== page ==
An old English proverbs says, “Idleness is the devil’s workshop.” This may be a true statement but the opposite is also true. Busyness is the devil’s workshop.
This puts us in a conundrum. If both of these are true, how do we get where we ought to be – out of the devil’s workshop and into God’s workshop?
We have to draw a line somewhere between laziness and busyness. We should always be making progress in our lives, i.e., growing, learning, and developing. But it is necessary that we recognize the difference between progress and pressure.
We should always be progressing but rarely in a mad rush.
According to a survey in Patrick Morley’s book, Man in the Mirror, the number one problem among men is time management.
Richard Swenson in his book, Margin, noted that nearly every study on family stress reveals time pressures to be at or near the top of the list. The average time that a husband and wife spend in meaningful conversation each day is four minutes. Parent-to-child quality time resides in the same neighborhood: between thirty-seven seconds and five minutes a day, depending on the study.
We talk about time a lot:
- “What time does the meeting start?”
- “I don’t have time.”
- “How much time will it take?”
- “Don’t waste your time on that.”
- “It’s time to go.”
- “It’s time we had a long talk.”
- “What time is supper?”
- “Take out a clean sheet of paper. It’s time for a quiz.”
- “Time out!”
We are always conscious of time. I don’t wear a watch anymore because I had a terrible habit of looking at it in the middle of conversations. That was rude.
We allow our busyness and lack of time to be a point of pride. It boosts our ego to appear busy. It’s an expectation and status symbol. It’s a common answer to the question, “How are you doing?” It makes us feel important to say that we don’t have time. We are afraid that if we don’t appear busy that we will appear lazy.
If the devil can’t make you bad, he’ll make you busy.
Society says if you’re not busy and living up to your full potential you’re wasting your life. If you’re not getting all you can out of life, you’re not a productive cog in society.
Is that really true?
Look at the life and words of Jesus. He didn’t say, “I’ve come so that you can be busy.” He said, “I’ve come so you can have an abundant life.”
Jesus didn’t say, “If you love me, you will fulfill your potential.” He said, “If you love me, you will obey me.”
Our problem with busyness and time management is not a tips or techniques problem. It’s not that we need to know more shortcuts on how to save time. Our problem is a spiritual problem. God never intended for us to be oppressed, depressed, and stressed about our busy lives. He never intended for time to dictate our every move.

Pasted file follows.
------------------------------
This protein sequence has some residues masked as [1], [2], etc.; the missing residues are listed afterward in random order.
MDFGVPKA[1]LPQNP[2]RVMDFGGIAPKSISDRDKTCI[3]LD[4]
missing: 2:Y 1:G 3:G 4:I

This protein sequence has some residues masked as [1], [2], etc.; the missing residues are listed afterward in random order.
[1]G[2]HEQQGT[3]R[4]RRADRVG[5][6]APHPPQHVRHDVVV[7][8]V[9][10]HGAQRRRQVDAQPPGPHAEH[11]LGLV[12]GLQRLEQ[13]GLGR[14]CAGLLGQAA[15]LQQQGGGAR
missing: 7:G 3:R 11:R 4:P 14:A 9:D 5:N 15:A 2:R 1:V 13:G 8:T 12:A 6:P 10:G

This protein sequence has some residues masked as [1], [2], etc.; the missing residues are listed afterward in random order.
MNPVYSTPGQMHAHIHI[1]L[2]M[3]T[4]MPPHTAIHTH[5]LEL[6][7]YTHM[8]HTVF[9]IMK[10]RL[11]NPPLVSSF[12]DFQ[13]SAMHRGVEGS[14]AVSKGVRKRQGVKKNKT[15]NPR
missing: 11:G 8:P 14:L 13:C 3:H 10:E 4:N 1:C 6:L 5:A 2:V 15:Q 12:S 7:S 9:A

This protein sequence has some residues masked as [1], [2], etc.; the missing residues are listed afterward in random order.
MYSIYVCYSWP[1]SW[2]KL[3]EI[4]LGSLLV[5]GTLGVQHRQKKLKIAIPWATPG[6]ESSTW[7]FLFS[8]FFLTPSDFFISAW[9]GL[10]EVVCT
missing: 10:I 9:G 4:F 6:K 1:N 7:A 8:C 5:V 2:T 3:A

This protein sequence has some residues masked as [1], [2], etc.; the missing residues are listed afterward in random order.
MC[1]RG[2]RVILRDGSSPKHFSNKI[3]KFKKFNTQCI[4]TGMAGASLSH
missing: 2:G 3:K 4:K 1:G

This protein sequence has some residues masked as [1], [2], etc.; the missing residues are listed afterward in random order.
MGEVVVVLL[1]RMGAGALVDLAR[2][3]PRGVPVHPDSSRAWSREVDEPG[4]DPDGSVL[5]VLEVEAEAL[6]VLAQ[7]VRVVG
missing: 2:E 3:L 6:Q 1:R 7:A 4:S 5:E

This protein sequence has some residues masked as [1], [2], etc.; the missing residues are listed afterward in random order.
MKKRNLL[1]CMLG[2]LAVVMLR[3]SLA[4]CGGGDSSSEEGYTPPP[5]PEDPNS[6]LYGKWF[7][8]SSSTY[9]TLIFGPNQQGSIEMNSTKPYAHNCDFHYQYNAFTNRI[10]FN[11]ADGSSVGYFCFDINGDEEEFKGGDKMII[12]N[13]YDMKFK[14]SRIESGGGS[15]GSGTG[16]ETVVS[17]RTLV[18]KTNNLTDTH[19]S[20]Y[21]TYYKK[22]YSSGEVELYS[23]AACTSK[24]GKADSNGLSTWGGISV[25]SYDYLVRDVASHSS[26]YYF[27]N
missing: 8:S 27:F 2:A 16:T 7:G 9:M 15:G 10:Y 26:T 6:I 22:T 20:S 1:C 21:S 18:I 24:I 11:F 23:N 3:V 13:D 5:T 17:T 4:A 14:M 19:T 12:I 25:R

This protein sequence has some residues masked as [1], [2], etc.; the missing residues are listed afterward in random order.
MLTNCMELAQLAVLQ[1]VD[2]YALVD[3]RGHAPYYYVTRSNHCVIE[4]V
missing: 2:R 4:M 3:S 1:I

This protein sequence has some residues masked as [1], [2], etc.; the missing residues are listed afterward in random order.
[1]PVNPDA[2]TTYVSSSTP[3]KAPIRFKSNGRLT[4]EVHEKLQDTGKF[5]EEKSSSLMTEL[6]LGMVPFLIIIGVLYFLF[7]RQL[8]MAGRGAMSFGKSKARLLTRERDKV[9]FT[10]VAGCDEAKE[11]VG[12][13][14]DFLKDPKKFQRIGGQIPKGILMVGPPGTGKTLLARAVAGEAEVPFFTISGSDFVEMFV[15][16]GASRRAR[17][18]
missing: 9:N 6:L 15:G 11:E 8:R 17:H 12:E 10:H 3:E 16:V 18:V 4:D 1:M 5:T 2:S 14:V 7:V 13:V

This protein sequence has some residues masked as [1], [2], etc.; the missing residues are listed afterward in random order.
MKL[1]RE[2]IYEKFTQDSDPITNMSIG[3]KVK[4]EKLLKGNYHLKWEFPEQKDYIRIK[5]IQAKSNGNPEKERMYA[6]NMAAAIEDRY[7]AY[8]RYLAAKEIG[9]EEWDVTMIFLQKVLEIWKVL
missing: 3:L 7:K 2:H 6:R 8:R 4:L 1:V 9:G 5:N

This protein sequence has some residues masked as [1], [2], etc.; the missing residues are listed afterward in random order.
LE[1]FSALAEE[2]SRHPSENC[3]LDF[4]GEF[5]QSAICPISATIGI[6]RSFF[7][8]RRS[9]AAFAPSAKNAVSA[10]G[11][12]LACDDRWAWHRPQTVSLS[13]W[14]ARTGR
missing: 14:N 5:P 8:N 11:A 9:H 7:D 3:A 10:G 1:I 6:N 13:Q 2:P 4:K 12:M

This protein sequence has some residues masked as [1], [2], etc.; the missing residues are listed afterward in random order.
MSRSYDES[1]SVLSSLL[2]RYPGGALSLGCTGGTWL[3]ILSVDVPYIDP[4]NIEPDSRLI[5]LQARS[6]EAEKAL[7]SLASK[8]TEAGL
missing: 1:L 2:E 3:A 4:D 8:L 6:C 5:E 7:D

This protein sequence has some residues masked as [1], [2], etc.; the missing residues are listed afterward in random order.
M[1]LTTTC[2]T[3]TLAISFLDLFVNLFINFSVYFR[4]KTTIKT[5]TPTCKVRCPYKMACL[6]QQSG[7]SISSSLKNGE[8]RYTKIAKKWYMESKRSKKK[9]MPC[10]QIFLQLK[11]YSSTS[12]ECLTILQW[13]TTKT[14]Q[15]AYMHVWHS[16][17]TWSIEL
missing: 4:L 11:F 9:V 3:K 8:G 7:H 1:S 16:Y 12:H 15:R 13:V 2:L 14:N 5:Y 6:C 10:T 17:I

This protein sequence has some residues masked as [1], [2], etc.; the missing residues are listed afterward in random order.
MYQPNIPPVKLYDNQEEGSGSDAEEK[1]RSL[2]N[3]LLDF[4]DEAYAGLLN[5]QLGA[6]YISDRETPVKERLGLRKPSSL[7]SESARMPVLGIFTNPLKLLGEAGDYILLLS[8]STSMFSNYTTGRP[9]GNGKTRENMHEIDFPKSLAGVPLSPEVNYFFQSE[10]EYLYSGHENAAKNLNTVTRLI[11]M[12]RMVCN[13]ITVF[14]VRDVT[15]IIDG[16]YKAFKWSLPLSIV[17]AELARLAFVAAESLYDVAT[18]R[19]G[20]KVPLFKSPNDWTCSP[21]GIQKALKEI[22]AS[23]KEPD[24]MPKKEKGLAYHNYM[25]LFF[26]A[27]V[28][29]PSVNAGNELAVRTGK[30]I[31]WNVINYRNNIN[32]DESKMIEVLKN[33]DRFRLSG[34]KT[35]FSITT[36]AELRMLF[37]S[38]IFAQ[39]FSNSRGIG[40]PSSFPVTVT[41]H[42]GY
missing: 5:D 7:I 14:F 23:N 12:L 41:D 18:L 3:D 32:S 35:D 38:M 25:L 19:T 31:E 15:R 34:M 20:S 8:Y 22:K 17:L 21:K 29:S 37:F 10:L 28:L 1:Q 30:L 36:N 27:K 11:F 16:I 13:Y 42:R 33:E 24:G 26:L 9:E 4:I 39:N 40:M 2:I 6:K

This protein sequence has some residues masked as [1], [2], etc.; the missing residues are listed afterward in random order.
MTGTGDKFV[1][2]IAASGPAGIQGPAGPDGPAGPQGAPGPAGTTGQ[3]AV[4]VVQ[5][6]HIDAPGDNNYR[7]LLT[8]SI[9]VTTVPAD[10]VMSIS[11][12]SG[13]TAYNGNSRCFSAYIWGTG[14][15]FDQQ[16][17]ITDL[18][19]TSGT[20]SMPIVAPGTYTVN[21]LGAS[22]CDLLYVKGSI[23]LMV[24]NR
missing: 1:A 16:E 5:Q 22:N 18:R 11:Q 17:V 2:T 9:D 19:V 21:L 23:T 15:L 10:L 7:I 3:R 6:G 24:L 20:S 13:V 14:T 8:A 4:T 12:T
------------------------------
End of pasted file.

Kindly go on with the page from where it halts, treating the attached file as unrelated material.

Jesus moved through life deliberately but was never in a hurry. Crowds thronged around him. The sick wanted to be healed. His followers wanted to be taught. When people came to him for help, he gave them the impression that no one else was more important than them. The secret to his effectiveness was because he knew God ordered his footsteps. He saw every engagement or interruption as a divine appointment.
The Lord directs the steps of the godly. He delights in every detail of their lives (Psalm 37:23, NLT).
We must live purposefully. We must examine our reason for being. We must live thoughtfully.
“The unexamined life is not worth living.” – Plato
If you constantly crowd your life with a full calendar of events and consume your time with activities that lead you in directions you really don’t want to go, it will lead to depression and frustration.
- A crowded life leads to “I’m busy.”
- Busyness leads to “I’m tired.”
- Fatigue leads to “I’m grumpy.”
- Grumpyness leads to “I don’t care.”
- Apathy leads to “I have no purpose.”
- Purposelessness leads to “I hate my life.”
May I suggest that you stop and examine your life? What is your purpose? Why are you here? Where do you excel? Where can you make your greatest contribution?
You may be thinking, “Gene, that sounds kind of heavy. Do you mean I have to sit down and actually come up with a reason to justify why I’m consuming oxygen on this planet?”
You need to know where you’re going. When you know your purpose, you can make better sense of how to utilize your time. When you’re using your time well, somewhere between laziness and busyness, you’ll be doing life in God’s workshop rather than the devil’s workshop.
Think on these things…
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